“That’s the way I took it. For now, it’s still Faf’s baby. But maybe if things change and they do want me to do it, then I will do it.”
Having led South Africa for the first time as full-time captain in the T20 International leg of their recent tour of India, wicketkeeper batsman Quinton de Kock said he sees himself as only a replacement for regular captain Faf du Plessis, but if given the mantle for the long-term, won’t shy away from grabbing it.
Du Plessis was excluded from the T20 International series against India, and it is widely being expected that the 35-year-old will remain in charge of the Test team while Cricket SA (CSA) hunts for a new captain for the white-ball formats, following the team’s disastrous performance at the Cricket World Cup in England and Wales earlier this year.
De Kock is understood to be one of the candidates in contention to lead South Africa at next year’s T20 World Cup in Australia, and the T20Is against India was an orientation of sorts, as CSA look to groom him for a full-time position.
I will do it
“The way I see it is that I was just a replacement,” De Kock told reporters. “That’s the way I took it. For now, it’s still Faf’s baby. But maybe if things change and they do want me to do it, then I will do it.
“For the moment, I am not looking too far ahead. I am just trying to look at how I can help out with the youngsters, with the new guys in the T20 team, and by myself, just getting better and getting ready for the T20 World Cup next year. But if that does come upon me, then I will try and grab it with both hands.”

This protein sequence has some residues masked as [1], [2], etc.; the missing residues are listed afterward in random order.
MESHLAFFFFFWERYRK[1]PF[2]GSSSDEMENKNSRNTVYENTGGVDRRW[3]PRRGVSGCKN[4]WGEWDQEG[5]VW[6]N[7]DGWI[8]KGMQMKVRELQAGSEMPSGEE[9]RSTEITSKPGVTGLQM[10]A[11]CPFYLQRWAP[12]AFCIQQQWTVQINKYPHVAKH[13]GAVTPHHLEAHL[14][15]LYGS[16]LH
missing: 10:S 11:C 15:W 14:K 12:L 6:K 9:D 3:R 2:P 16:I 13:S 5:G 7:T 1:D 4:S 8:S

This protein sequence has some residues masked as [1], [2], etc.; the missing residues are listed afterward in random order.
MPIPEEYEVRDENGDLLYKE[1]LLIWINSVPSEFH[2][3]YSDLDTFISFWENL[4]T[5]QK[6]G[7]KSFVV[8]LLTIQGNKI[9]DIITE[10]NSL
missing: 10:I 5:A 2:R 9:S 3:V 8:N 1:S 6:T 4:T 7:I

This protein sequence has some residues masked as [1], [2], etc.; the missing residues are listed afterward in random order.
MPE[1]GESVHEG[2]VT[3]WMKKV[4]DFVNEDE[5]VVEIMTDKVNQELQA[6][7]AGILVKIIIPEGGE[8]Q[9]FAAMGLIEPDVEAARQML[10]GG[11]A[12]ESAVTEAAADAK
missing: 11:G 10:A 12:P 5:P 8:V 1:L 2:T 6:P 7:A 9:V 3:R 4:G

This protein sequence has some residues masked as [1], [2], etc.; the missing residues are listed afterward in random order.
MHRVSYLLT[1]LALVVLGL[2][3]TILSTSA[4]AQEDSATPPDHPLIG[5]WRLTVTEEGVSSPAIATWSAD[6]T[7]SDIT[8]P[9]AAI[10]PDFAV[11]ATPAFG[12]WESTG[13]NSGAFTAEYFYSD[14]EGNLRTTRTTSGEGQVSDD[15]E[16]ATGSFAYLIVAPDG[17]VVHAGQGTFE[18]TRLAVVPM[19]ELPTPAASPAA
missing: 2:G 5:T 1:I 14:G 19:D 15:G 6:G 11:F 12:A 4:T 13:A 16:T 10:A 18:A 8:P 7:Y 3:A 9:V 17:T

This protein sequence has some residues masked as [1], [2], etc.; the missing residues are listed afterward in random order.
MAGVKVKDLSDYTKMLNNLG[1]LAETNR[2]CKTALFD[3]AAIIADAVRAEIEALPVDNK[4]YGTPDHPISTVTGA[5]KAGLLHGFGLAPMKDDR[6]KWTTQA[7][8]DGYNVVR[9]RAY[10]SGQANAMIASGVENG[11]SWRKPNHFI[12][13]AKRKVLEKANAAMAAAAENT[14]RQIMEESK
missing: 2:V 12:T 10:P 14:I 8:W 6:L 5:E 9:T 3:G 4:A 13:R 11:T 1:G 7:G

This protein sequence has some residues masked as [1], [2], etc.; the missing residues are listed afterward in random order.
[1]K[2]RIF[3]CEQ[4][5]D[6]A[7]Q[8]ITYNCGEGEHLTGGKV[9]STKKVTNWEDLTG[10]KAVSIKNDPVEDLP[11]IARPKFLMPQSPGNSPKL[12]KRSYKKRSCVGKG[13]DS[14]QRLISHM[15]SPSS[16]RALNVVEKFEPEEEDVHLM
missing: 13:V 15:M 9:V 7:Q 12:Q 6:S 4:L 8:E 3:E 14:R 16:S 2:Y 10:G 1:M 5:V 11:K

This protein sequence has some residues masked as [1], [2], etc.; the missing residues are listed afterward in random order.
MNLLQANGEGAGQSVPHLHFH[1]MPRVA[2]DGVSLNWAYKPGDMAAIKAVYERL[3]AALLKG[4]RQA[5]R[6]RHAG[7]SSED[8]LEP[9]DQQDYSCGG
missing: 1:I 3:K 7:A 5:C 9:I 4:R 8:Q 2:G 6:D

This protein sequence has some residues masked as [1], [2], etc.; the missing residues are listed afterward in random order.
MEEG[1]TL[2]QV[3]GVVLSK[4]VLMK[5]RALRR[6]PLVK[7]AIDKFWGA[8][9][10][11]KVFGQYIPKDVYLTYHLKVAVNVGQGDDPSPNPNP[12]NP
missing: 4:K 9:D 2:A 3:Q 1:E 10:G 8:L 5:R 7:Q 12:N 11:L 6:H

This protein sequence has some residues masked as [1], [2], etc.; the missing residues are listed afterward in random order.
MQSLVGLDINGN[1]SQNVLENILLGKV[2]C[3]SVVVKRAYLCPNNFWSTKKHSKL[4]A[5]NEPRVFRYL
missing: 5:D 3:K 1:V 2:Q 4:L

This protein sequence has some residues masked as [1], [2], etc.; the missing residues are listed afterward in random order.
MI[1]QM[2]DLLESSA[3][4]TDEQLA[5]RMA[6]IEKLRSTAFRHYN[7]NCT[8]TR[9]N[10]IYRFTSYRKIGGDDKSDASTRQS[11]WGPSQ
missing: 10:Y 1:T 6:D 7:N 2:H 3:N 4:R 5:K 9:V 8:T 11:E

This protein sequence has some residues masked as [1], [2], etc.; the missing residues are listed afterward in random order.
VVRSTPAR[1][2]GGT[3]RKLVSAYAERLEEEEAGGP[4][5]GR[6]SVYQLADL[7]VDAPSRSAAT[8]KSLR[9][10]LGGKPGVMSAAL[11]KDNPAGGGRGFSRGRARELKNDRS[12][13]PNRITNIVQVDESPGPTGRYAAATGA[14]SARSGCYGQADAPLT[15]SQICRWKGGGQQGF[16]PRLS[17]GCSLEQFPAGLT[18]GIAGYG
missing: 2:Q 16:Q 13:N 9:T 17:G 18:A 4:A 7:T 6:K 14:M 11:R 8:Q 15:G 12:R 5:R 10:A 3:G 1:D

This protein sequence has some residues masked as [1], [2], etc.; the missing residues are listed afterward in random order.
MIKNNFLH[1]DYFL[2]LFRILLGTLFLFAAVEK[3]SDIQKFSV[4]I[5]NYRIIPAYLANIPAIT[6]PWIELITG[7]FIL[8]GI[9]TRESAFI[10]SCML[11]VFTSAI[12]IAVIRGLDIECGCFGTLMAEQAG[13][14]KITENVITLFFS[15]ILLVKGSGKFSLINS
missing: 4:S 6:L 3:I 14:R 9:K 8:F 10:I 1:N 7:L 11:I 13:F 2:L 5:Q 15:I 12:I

De Kock will now have the chance to test his captaincy credentials at the second edition of the Mzansi Super League, which starts on Friday. De Kock will lead Cape Town Blitz at the tournament, an offer brought to the table by Blitz coach Ashwell Prince.
It will mean De Kock will have triple responsibilities riding on him, as captain, wicketkeeper and batsman. While it could burden some, De Kock welcomed the additional duties and said that keeping could positively impact his captaincy, as standing directly behind the stumps, he is at the centre of the action at all times, with a keen eye on field movements and placements.
“It’s nothing too difficult – keeping and batting, and the keeping will help out my captaincy anyway,” De Kock said. “Rather than being out in the field, I seem to read things better, how the pitch plays, which bowlers to bowl when, the angles, and all that kind of stuff when I am keeping.
“I feel like the keeping helps my batting and also my captaincy.”
As for the national team, they’ve had a tough year, enduring a forgettable World Cup, followed by an extremely poor tour of India, but De Kock put the dip in performances down to the transitional period and saw no reason why they can’t come out of it a better side.
“We are not the first team that has gone through a transition,” he said. “England did it after their last World Cup and look at them. Four years later, they end up winning the thing.”